The Junior Suite
My room featured a pretty nice foyer, with a giant mirror on the side as soon as I enter.
From the foyer, you get a pretty nice view of the room. The walls were nicely decorated with historical pictures and Philly-themed artwork.
This isn’t a conventional “suite” in the sense that the there is a separate, compartmentalized living room. However, there is a nook for two chairs at one end of the very spacious room, with accent pillows.
Next to the chairs in the “living room” area was a small terrace. It doesn’t actually open to the outside, per se, but rather has a nice view of an atrium.
Back to the bedroom. Just like the King room, this one features a big flat screen TV.
Since they share surface, the work area is actually pretty small. Since I was only staying for one night, I wasn’t super concerned about that.
I really liked the decor and furniture choice of this room. It feels relatively well thought out without being obnoxiously ornate. Personally, I think it suits the HYATT brand quite nicely. At the very least, there is consistent design language. It was a nice departure from the hodgepodge-of-clearance-furniture vibe I got from the King room.
Since I arrived pretty late, I am assuming they had either turned down the room already, or that’s just the usual spot where they leave the water.
The bathroom was located to the right of the bed. I liked that the vanity and closet had their own area, separate from the rest of the bathroom.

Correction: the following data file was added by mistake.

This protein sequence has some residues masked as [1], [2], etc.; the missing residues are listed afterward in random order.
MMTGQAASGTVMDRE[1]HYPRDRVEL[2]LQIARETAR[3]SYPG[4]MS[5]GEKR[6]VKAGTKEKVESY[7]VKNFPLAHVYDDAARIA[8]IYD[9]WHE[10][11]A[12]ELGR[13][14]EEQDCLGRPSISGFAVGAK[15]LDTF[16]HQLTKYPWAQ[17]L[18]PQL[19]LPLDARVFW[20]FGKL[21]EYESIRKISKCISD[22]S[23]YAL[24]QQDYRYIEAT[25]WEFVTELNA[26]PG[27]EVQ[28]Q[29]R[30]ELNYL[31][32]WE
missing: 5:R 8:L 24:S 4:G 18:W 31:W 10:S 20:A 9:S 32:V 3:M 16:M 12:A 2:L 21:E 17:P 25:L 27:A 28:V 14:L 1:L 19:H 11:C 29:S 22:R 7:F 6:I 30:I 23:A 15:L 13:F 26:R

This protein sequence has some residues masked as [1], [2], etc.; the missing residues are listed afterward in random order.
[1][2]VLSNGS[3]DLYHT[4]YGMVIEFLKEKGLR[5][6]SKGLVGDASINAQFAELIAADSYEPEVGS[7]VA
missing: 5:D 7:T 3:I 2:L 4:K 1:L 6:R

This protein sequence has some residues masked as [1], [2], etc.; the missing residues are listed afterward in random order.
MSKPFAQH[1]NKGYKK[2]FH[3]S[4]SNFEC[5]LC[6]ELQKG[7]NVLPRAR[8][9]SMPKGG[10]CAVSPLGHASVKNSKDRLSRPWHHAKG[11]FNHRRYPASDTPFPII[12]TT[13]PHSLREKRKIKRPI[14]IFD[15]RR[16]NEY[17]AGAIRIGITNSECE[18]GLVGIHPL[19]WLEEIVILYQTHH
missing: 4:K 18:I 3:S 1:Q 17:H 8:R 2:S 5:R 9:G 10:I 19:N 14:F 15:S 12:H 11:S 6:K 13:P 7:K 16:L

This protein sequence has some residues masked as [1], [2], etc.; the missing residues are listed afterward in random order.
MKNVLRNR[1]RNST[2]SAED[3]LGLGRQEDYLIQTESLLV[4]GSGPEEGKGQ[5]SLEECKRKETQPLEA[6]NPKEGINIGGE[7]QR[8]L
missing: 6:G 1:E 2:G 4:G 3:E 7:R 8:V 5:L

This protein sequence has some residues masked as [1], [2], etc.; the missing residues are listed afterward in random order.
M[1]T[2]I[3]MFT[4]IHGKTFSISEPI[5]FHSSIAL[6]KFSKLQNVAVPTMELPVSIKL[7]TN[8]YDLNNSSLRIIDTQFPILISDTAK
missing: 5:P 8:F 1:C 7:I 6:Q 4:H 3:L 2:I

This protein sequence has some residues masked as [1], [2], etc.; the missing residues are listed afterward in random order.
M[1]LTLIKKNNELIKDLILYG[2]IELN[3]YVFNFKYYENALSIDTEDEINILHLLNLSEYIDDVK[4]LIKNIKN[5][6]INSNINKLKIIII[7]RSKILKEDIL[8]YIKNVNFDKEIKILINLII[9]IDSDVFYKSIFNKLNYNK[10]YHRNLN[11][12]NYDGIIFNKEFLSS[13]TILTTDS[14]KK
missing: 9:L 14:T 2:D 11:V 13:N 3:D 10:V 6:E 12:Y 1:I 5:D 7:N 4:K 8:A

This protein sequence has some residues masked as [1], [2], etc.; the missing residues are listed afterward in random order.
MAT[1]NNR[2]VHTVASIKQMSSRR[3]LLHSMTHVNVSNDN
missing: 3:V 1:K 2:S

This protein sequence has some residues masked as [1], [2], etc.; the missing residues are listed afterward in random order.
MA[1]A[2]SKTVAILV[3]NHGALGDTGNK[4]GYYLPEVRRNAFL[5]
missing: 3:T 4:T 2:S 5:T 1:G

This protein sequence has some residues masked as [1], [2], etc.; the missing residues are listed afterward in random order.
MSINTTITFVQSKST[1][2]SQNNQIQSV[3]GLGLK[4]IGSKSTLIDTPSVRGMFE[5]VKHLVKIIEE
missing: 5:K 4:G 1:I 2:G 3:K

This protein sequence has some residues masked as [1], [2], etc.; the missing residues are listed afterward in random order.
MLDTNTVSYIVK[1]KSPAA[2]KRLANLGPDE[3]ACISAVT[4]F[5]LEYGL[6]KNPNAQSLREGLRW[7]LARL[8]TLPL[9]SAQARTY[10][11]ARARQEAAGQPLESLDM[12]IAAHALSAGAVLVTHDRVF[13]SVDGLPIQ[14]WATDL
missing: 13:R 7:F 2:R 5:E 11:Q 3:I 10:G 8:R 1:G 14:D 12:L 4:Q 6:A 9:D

The closet is located next to the vanity. It’s a regular closet with no compartments for shoes, etc., but I didn’t really expect that for a HYATT hotel anyway.
The bathroom featured a tub-and-shower combo. The curved shower rod is always nice to have, since it provides some extra space in the shower. The water pressure was good, and I liked the playful artwork in the bathroom. However, the bathroom did not have a towel rack, which was a bit disappointing.
At the opposite end of the room was an actual mini bar. There wasn’t anything in the fridge other than water, but I could see this as a nice space for small gatherings.
There were plenty of empty shelves under the bar table, which was theoretically nice but I didn’t really see a huge reason for them. It would be one thing if this space also included a stovetop or even a microwave, like in an apartment. But with nothing else here, the shelves might have been better used as a space for extra bar stools. As they stand, the shelves almost gave the impression that management simply didn’t know what to do with what used to be a kitchenette.